Model for Madness: Engineered mice have schizophrenia-like symptoms

Scientists have genetically altered mice so that they mimic the deficits in short-term memory and attention of schizophrenic patients. The new animal model could shed light on the causes and treatment of these symptoms, which respond only minimally to current drugs.

Memory and attention problems are only part of schizophrenia, a complex disorder that also includes hallucinations, delusions, and social isolation. Scientists suspect that many of schizophrenia’s symptoms stem from hyperactivity in the brain’s machinery for using the signal transmitter dopamine.

Previous research had shown that schizophrenics have slightly more of a particular dopamine receptor, known as the D2 receptor, on nerve cells within a central part of the brain called the striatum. Scientists weren’t sure whether this increase in D2 receptors was a cause of schizophrenic symptoms or a result of drugs used to treat the disorder, notes Eleanor Simpson, a neuroscientist at Columbia University.

Rather than study schizophrenia by crafting mice that have all the characteristics of the disease, she and her colleagues, led by Columbia’s Eric Kandel, decided to make mice that simply had more D2 receptors in their striata than normal. “We said, ‘Let’s … see what aspects of the disorder happen with that change,'” Simpson says.

Kandel’s team genetically engineered mice to have about a 15 percent excess of D2 receptors in their striata. A wrinkle in the genetic strategy also gave the researchers the option of shutting off the extra receptors by feeding the animals an antibiotic called doxycycline.

The engineered mice behaved much as normal ones did in tests of general cognition, such as learning the location of a platform hidden under water. However, the researchers noticed some differences when they tested the animals’ working memory—a type of short-term memory held only during a task and briefly afterward.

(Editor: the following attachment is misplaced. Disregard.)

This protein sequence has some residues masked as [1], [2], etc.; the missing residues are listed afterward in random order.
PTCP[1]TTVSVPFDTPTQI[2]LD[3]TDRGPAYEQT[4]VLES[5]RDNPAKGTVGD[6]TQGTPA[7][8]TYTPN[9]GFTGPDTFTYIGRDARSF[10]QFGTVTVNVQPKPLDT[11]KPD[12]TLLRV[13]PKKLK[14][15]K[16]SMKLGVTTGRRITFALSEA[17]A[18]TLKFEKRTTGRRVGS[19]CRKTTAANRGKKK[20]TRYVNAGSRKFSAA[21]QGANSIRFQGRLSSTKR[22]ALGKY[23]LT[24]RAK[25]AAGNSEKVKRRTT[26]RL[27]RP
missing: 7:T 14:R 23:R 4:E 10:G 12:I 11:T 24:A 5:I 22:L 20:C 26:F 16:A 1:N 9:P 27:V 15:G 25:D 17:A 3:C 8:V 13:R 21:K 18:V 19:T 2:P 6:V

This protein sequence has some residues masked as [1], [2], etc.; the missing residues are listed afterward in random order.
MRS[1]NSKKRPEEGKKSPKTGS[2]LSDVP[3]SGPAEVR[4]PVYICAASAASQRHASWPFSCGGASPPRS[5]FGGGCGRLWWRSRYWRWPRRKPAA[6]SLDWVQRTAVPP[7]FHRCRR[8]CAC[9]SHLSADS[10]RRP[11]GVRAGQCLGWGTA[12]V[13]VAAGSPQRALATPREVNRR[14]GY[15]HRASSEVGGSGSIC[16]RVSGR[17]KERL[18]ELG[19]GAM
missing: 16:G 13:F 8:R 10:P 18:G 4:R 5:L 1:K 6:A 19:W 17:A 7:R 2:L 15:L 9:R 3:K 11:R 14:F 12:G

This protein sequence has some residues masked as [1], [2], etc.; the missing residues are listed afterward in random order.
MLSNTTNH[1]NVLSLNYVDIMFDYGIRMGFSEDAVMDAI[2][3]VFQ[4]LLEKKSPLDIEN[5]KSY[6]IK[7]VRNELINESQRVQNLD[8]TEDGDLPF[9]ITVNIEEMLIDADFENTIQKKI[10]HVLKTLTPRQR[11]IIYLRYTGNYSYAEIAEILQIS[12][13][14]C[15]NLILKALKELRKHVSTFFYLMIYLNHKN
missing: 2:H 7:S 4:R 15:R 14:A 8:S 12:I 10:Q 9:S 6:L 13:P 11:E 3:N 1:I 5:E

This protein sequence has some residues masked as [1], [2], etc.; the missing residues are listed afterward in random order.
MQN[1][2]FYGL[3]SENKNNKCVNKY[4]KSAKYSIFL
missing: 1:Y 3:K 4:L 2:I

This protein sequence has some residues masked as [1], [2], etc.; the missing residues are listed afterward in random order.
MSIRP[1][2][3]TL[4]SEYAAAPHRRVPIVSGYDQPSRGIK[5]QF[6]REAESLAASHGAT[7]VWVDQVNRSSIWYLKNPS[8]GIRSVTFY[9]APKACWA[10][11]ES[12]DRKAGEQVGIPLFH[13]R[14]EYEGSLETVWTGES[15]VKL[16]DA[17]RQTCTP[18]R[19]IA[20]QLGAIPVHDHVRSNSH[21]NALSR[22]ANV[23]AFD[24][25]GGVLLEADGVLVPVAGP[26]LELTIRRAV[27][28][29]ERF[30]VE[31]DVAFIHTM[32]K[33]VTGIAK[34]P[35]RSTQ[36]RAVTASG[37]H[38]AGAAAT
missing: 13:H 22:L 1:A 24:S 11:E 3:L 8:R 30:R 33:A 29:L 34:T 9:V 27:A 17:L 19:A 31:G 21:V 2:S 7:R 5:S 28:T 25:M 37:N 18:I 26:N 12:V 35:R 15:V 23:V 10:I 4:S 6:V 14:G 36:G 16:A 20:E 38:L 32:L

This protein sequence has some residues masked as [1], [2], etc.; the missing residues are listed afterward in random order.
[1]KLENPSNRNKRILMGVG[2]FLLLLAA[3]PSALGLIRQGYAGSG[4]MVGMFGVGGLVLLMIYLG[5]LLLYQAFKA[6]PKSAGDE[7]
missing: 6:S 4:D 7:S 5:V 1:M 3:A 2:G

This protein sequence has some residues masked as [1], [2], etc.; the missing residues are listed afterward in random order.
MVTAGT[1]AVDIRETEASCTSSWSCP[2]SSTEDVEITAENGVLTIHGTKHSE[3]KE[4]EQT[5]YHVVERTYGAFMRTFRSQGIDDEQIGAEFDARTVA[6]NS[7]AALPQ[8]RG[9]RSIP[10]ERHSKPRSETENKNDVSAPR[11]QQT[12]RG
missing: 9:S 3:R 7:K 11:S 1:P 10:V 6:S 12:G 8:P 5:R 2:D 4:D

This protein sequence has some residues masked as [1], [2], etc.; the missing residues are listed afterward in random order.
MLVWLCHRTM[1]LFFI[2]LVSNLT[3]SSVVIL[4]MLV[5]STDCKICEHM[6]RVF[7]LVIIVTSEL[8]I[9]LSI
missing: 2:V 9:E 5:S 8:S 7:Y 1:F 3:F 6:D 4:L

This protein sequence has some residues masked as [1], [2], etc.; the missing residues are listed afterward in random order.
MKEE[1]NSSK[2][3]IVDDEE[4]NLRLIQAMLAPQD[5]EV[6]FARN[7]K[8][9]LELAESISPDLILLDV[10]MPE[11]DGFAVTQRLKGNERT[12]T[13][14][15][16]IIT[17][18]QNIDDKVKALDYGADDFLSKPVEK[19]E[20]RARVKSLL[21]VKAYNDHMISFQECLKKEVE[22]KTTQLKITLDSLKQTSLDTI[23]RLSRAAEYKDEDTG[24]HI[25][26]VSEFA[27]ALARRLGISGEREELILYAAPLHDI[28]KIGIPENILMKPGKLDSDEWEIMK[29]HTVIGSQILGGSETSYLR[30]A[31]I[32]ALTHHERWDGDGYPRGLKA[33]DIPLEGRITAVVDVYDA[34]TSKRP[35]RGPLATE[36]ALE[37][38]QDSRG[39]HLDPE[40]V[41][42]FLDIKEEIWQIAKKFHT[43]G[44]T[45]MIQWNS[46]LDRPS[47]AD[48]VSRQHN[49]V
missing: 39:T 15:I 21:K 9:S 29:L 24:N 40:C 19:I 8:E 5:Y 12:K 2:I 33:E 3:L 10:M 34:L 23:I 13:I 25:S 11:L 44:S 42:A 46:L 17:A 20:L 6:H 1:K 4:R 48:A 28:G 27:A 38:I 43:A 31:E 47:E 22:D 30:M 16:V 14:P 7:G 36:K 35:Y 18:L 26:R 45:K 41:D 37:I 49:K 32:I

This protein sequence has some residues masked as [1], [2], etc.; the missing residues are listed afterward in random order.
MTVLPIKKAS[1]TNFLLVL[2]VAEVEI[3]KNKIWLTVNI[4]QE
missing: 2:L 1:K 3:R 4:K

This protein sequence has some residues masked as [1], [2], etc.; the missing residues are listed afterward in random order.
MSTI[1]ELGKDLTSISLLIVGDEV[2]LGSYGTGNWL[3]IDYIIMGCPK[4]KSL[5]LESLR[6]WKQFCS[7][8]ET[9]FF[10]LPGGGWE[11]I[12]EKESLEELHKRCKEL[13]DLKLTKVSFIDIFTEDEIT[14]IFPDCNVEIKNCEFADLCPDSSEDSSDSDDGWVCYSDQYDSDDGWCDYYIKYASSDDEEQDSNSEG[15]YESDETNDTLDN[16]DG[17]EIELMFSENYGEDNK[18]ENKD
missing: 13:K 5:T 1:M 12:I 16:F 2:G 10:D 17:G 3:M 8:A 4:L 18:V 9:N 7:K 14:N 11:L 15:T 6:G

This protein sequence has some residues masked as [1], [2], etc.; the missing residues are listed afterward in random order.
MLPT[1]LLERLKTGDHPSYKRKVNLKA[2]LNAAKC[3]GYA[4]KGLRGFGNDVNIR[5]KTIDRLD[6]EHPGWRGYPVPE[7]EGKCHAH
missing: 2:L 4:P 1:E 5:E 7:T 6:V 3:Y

By using working memory, normal mice quickly learned that researchers were alternating in which side of a T-shaped maze they hid food. In contrast, the engineered mice floundered at the test, taking significantly more trials to master the game.

An aspect of attention also diminished in the engineered mice. When the researchers hid a treat under one of two piles of bedding with different scents and then switched the scent hiding the treat, normal mice quickly learned which pile would yield the reward. The engineered mice dug in the original pile for significantly longer before trying the other one.

When researchers shut off the extra D2 receptors by feeding engineered mice doxycycline, they found no change in these animals’ memory and attention deficits. The finding suggests that extra D2 receptors cause permanent brain damage, Kandel says.

That damage probably occurs while the brain is still developing and might be permanent, says Kandel. If so, he adds, it could explain why antipsychotic drugs that target D2 receptors don’t improve schizophrenic patients’ cognitive deficits.

The mouse findings, reported in the Feb. 16 Neuron, could help researchers develop new drugs to prevent such early brain damage from occurring in people who may be susceptible to schizophrenia, says neuroscientist Solomon Snyder of Johns Hopkins Medical Institutions in Baltimore.

From the Nature Index

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